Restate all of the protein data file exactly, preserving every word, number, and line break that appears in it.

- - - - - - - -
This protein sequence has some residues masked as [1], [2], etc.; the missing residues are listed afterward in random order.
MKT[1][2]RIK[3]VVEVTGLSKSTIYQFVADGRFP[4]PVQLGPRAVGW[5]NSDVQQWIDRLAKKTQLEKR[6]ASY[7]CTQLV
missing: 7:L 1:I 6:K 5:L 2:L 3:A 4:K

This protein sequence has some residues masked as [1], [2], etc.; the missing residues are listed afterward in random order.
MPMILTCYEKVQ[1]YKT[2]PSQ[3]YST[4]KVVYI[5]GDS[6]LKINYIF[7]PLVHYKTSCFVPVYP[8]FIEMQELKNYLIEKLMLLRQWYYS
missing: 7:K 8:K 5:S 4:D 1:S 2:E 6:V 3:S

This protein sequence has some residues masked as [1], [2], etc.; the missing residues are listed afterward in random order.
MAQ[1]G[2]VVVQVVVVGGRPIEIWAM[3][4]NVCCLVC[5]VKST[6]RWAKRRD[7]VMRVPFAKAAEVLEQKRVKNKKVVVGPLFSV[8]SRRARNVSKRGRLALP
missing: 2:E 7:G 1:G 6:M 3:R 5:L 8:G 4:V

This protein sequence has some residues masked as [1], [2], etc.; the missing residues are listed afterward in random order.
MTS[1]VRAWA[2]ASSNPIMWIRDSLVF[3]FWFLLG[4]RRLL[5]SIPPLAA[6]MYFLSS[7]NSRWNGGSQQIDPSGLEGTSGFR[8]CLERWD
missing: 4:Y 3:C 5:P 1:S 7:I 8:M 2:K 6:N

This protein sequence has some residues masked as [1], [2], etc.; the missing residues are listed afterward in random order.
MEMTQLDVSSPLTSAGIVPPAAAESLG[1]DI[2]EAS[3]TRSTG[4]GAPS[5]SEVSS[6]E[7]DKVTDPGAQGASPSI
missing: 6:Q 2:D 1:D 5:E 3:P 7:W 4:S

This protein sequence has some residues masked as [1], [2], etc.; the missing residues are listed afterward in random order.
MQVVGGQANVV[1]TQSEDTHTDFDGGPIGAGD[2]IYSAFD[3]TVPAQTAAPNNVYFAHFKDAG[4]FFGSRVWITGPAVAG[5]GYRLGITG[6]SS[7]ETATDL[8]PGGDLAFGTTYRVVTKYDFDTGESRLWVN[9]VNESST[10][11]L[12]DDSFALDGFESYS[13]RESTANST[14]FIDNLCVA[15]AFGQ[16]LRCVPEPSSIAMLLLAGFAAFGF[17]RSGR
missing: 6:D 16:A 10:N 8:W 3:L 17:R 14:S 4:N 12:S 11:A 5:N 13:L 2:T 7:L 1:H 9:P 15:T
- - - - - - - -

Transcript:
This protein sequence has some residues masked as [1], [2], etc.; the missing residues are listed afterward in random order.
MKT[1][2]RIK[3]VVEVTGLSKSTIYQFVADGRFP[4]PVQLGPRAVGW[5]NSDVQQWIDRLAKKTQLEKR[6]ASY[7]CTQLV
missing: 7:L 1:I 6:K 5:L 2:L 3:A 4:K

This protein sequence has some residues masked as [1], [2], etc.; the missing residues are listed afterward in random order.
MPMILTCYEKVQ[1]YKT[2]PSQ[3]YST[4]KVVYI[5]GDS[6]LKINYIF[7]PLVHYKTSCFVPVYP[8]FIEMQELKNYLIEKLMLLRQWYYS
missing: 7:K 8:K 5:S 4:D 1:S 2:E 6:V 3:S

This protein sequence has some residues masked as [1], [2], etc.; the missing residues are listed afterward in random order.
MAQ[1]G[2]VVVQVVVVGGRPIEIWAM[3][4]NVCCLVC[5]VKST[6]RWAKRRD[7]VMRVPFAKAAEVLEQKRVKNKKVVVGPLFSV[8]SRRARNVSKRGRLALP
missing: 2:E 7:G 1:G 6:M 3:R 5:L 8:G 4:V

This protein sequence has some residues masked as [1], [2], etc.; the missing residues are listed afterward in random order.
MTS[1]VRAWA[2]ASSNPIMWIRDSLVF[3]FWFLLG[4]RRLL[5]SIPPLAA[6]MYFLSS[7]NSRWNGGSQQIDPSGLEGTSGFR[8]CLERWD
missing: 4:Y 3:C 5:P 1:S 7:I 8:M 2:K 6:N

This protein sequence has some residues masked as [1], [2], etc.; the missing residues are listed afterward in random order.
MEMTQLDVSSPLTSAGIVPPAAAESLG[1]DI[2]EAS[3]TRSTG[4]GAPS[5]SEVSS[6]E[7]DKVTDPGAQGASPSI
missing: 6:Q 2:D 1:D 5:E 3:P 7:W 4:S

This protein sequence has some residues masked as [1], [2], etc.; the missing residues are listed afterward in random order.
MQVVGGQANVV[1]TQSEDTHTDFDGGPIGAGD[2]IYSAFD[3]TVPAQTAAPNNVYFAHFKDAG[4]FFGSRVWITGPAVAG[5]GYRLGITG[6]SS[7]ETATDL[8]PGGDLAFGTTYRVVTKYDFDTGESRLWVN[9]VNESST[10][11]L[12]DDSFALDGFESYS[13]RESTANST[14]FIDNLCVA[15]AFGQ[16]LRCVPEPSSIAMLLLAGFAAFGF[17]RSGR
missing: 6:D 16:A 10:N 8:W 3:L 17:R 14:S 4:N 12:S 11:A 5:N 13:L 2:T 7:L 1:H 9:P 15:T